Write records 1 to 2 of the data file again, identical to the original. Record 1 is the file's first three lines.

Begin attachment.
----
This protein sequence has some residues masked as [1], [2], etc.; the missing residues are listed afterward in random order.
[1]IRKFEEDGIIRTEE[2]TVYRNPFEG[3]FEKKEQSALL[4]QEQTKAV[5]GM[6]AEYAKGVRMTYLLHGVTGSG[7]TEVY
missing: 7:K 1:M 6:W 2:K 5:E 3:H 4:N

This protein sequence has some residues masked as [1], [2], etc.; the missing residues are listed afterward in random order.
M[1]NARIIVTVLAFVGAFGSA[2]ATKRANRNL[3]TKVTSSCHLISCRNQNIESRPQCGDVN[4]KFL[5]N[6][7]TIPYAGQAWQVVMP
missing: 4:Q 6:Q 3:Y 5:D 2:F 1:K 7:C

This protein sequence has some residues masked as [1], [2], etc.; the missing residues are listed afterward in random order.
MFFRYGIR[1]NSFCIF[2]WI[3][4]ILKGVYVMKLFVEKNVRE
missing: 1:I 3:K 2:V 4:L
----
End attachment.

This protein sequence has some residues masked as [1], [2], etc.; the missing residues are listed afterward in random order.
[1]IRKFEEDGIIRTEE[2]TVYRNPFEG[3]FEKKEQSALL[4]QEQTKAV[5]GM[6]AEYAKGVRMTYLLHGVTGSG[7]TEVY
missing: 7:K 1:M 6:W 2:K 5:E 3:H 4:N

This protein sequence has some residues masked as [1], [2], etc.; the missing residues are listed afterward in random order.
M[1]NARIIVTVLAFVGAFGSA[2]ATKRANRNL[3]TKVTSSCHLISCRNQNIESRPQCGDVN[4]KFL[5]N[6][7]TIPYAGQAWQVVMP
missing: 4:Q 6:Q 3:Y 5:D 2:F 1:K 7:C